Perry breaks long si­lence with Traces

Winnipeg Sun - - ENT-SHOWBIZ -

Steve Perry has been away for quite a while but he’s never re­ally been gone. From the un­for­get­table use of Don’t Stop Believin’ on the last

The So­pra­nos episode to the way his former band found a new, sound-alike singer on the In­ter­net and, last year, Jour­ney’s in­duc­tion into the Rock & Roll Hall of Fame, Perry and his pro­longed ab­sence have been of­ten on our minds.

Traces is Perry’s first solo al­bum since 1994 and, cliched as it may sound, it re­ally is a very per­sonal work with some songs that would have sounded out of place on a Jour­ney record. Made in part to ful­fil a prom­ise to his part­ner who suc­cumbed to breast cancer in 2012, Traces is dom­i­nated by bal­lads in many guises by some­one whose quasi-op­er­atic voice made him one of their most mem­o­rable in­ter­preters.

Launch­ing with the first sin­gle, No Erasin’, im­me­di­ately in­jects Traces with nos­tal­gia through an up­dated recre­ation of a teenage love with an un­err­ingly pre­cise open­ing line — “I know it’s been a long time comin’. ” Perry has said the song was meant to evoke a high school re­union and — along with We’re Still Here and Sun Shines Gray — it’s the one that most re­sem­bles a Jour­ney track.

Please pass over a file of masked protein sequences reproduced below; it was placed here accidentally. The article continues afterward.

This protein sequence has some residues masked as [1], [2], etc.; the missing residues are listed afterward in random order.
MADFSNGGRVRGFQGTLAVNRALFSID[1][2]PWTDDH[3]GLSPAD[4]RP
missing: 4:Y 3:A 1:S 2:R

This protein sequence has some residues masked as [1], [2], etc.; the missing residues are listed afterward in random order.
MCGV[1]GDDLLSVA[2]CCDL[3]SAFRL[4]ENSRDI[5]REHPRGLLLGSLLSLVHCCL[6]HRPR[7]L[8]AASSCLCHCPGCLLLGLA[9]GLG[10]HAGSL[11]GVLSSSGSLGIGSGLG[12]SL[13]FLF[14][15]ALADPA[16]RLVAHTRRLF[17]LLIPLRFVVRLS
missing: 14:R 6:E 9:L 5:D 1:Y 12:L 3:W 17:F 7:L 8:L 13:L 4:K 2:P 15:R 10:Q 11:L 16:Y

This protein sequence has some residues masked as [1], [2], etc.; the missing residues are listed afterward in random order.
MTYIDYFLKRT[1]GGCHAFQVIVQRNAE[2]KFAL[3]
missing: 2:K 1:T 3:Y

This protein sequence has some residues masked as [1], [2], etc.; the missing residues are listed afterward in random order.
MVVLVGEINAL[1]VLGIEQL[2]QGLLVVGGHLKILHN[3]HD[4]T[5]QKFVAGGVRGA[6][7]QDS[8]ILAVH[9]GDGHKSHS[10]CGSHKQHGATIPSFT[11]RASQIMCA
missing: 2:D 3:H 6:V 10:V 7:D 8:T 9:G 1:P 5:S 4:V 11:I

In The Rain is the al­bum’s tour de force but sans any bom­bast, one of Perry’s most emo­tional vo­cals sup­ported by a re­strained pi­anoand-strings ar­range­ment

em­pha­siz­ing its an­guish: “You got me even though you’re gone.”

On Easy To Love, Perry’s lead vo­cals have just a touch of Rod Ste­wart’s gruff­ness while his back­ing vo­cals are satin smooth and George Har­ri­son’s I Need You is trans­formed into a heart­felt soul bal­lad. Break­ing his long si­lence in such a mem­o­rable way, Traces shows that for Perry re­turn­ing to mu­sic was about much more than keep­ing his word.

Steve PerryTraces (Fan­tasy Records)

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